Make sure you carefully time his acceleration. You don’t want the horse to be moving too fast when you ask for the stop. If he is going too fast he may ignore the signal to stop. A horse’s instinct will let the horse know how fast they can run and still attempt a stop. By making him run faster, he will concentrate more on the running and forget about the upcoming stop. He might not have the strength to hold a hard stop over a certain speed and in essence he won’t try it. Plenty of practice and experimenting will help you to find your horse’s optimum running speed for a long stop.
Remember; don’t ask your horse to hard stop from his top-speed to often. He will sour if you do. Always remember to use skid boots to protect his fetlocks during the skid.
Having your horse accelerate too quickly, then begin to slow as you near the stop; you will usually have a disappointing slide. The horse is decelerating when you ask for the stop, so there is no need to do it twice.
You must ask your horse for a stop while the horse is running on a straightaway, never during a turn or curving. The horse’s body should also be aligned straight as if an imaginary line were drawn from the tip of his nose to the end of his tail when you ask for a stop. If your horse is even slightly crooked when you ask him to stop, he will not be in balance during the stop, which can be dangerous for both of you. To ensure a straight stop, make sure he’s running a straight path down the arena, not veering or zigzagging.
The method used by the rider to cue the stop is critical. The reins must be used correctly, have perfect timing, and great posture to enable your horse to slide a long distance. It is just as important to know what not to do as it is to the correct method to use.
Pulling harder on the reins will produce a shorter slide, instead of a longer one. The reason is because the hard pull makes your horse spread his hind legs too far and jam his feet too deeply into the ground to slide that far. A horse needs the use of his head and neck for balance in a long slide, and he won’t have that if the rider is yanking on the reins.
There are three techniques you can try to do this correctly. You may need to try all three, but then the first one may work. Each horse responses differently which is the reason for the three different techniques. It will be your task to find the technique that works the best for you and your horse.
When stopping your horse for a slide, the best way is to keep slack in the reins and say, “Whoa!” This signals your horse slide as long as possible, because the rider is not interfering with him. Just remember to use light pressure, do not pull. Without the distraction of the reins being pulled, he can slide as far as he wants. For this method to be effective, your horse has to want to stop and enjoys the slide. The average horse will more likely than not stop this way consistently.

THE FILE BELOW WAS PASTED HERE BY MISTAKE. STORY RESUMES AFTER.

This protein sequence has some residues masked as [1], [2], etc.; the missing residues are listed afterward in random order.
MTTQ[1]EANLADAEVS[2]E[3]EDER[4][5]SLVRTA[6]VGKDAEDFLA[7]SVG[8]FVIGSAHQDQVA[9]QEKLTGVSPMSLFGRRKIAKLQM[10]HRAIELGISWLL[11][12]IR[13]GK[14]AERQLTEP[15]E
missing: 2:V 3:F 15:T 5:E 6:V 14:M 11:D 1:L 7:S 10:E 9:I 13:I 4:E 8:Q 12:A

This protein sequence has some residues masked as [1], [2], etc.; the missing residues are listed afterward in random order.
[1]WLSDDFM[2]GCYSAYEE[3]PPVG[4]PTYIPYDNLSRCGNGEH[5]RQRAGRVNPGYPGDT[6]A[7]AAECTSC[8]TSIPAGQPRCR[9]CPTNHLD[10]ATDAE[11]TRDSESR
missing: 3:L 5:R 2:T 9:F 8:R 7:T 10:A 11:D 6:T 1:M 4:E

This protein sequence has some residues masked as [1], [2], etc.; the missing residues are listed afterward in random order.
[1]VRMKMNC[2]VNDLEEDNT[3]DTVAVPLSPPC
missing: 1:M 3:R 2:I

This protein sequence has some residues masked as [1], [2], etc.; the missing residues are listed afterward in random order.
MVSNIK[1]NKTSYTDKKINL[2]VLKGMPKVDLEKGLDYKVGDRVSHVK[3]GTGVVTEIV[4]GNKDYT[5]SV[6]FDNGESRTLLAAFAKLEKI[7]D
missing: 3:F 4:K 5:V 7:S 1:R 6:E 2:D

Another method is to say; “Whoa!” while applying light pressure on the reins, then let your horse slide with no more interference from you. You must use light pressure do not pull. By applying a pound or two of pressure and setting your hand solid, without pulling or allowing slack in the reins, will allow your horse to slide as far as he can.
This last technique will usually work on the majority of horses. When you ask for the stop, say, “Whoa!” , wait just a split second, then apply rein pressure, set your hand, and allow slack in the reins, but only an inch or two, not too much. Almost immediately the horse will go into the stop. The horse will continue to slide with the reins slack.
Set your hand again, if you feel your horse start to release the stop and then again slack the reins once more. This set, slack maneuver repeats throughout the entire slide until the horse has come to a complete stop.
The whole whoa-set-slack technique seems to work well because after giving the verbal cue, waiting just a split second gives the horse a chance to enter the slide on his own. His hooves enter the ground more smoothly than they would if he was startled by the “whoa” and rein pressure at the same time.
When the horse’s hooves are set and sliding, the short pressure with the reins will remind him to stay in the slide. Immediately slacking the reins, allows the horse to slide as far as he wants. If you were to keep constant pressure, this would cause the horse’s hooves to dig into deep and prematurely end the slide. It can also cause the horse to become rigid and pull.
If the horse tries to stop the slide the quick set-slack reminds him to remain in the slide. Do not set the reins again unless you feel the horse has begun to come out of the slide. Considering a long slide only takes a few seconds, this set-slack also happens very rapidly. The rider must pay attention to the feel of the horse to get this one right.
One last key element the rider must do to cue the stop is to relax his body. You will use your body to generate energy and help the hose accelerate forward as you ride. When you ask for the stop, your must also stop. To be more specific, you must sit down, stop the movements of riding and relax in the saddle with your back, shoulders and thighs limp.
As your body relaxes, it is a stopping cue your horse will instantly recognize and respond to. Timing is an important key. Keep riding until you cue that stop, or your horse will recognize the change in body language and will stop too early. This can ruin the slide.
The posture of your body is very important in getting the best possible slide from your horse. It will take practice. You and your horse will not be doing any lengthy slide overnight. Just remember to concentrate and keep practicing. You both will have it together sooner or later.